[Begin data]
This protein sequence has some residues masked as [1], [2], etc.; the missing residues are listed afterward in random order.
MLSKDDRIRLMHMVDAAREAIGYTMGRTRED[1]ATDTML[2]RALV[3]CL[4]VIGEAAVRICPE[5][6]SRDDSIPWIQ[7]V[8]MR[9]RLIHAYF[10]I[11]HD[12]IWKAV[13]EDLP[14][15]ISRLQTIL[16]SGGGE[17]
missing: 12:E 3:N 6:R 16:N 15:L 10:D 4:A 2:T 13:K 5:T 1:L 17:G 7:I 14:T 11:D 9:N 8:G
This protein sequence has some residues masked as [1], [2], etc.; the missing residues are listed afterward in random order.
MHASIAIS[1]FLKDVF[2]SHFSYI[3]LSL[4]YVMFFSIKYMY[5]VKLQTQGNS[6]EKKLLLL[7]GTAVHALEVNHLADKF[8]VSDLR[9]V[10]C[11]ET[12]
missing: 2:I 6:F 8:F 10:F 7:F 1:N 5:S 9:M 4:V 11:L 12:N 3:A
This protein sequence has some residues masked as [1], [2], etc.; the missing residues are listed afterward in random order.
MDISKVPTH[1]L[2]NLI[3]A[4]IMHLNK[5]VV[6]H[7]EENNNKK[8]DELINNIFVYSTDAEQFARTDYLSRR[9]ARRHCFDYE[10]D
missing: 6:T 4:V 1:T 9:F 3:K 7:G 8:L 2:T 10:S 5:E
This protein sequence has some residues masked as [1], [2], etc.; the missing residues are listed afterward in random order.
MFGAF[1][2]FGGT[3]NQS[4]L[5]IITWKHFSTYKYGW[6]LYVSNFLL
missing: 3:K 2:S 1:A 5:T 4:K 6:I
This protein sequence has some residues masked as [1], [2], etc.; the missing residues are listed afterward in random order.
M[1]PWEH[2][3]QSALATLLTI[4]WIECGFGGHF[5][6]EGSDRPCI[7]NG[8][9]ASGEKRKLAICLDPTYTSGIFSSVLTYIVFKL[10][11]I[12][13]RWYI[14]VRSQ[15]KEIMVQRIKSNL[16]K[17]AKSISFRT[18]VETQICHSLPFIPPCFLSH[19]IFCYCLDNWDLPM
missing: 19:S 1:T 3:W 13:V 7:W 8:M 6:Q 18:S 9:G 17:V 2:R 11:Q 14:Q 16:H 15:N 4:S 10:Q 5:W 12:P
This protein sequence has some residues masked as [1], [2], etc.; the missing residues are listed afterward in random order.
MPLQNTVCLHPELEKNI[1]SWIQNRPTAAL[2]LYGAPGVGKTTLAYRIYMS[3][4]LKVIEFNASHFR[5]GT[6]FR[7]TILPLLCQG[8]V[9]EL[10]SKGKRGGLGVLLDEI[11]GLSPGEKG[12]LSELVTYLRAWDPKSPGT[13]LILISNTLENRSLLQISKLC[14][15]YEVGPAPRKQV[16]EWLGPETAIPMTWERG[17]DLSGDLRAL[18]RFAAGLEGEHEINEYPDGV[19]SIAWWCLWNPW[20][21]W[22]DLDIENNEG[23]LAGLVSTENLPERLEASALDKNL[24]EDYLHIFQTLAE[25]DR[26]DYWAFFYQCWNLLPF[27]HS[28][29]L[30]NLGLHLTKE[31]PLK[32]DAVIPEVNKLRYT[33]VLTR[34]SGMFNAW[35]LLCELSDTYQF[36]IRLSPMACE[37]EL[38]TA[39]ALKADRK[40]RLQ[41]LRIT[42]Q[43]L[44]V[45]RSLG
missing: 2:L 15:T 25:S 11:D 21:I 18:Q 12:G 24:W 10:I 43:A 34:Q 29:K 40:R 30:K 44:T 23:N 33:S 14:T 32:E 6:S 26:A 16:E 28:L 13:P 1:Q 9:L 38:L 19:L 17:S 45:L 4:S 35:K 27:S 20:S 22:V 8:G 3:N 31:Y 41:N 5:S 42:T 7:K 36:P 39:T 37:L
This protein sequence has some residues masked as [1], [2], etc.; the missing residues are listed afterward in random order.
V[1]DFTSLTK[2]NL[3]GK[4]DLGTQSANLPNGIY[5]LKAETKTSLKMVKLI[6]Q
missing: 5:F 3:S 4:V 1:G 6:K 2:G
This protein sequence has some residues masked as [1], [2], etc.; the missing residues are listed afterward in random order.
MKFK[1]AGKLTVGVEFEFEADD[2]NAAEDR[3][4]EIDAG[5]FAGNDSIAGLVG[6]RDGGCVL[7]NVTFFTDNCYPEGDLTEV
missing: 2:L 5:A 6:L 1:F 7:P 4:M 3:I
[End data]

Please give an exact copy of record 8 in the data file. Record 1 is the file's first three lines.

This protein sequence has some residues masked as [1], [2], etc.; the missing residues are listed afterward in random order.
MKFK[1]AGKLTVGVEFEFEADD[2]NAAEDR[3][4]EIDAG[5]FAGNDSIAGLVG[6]RDGGCVL[7]NVTFFTDNCYPEGDLTEV
missing: 2:L 5:A 6:L 1:F 7:P 4:M 3:I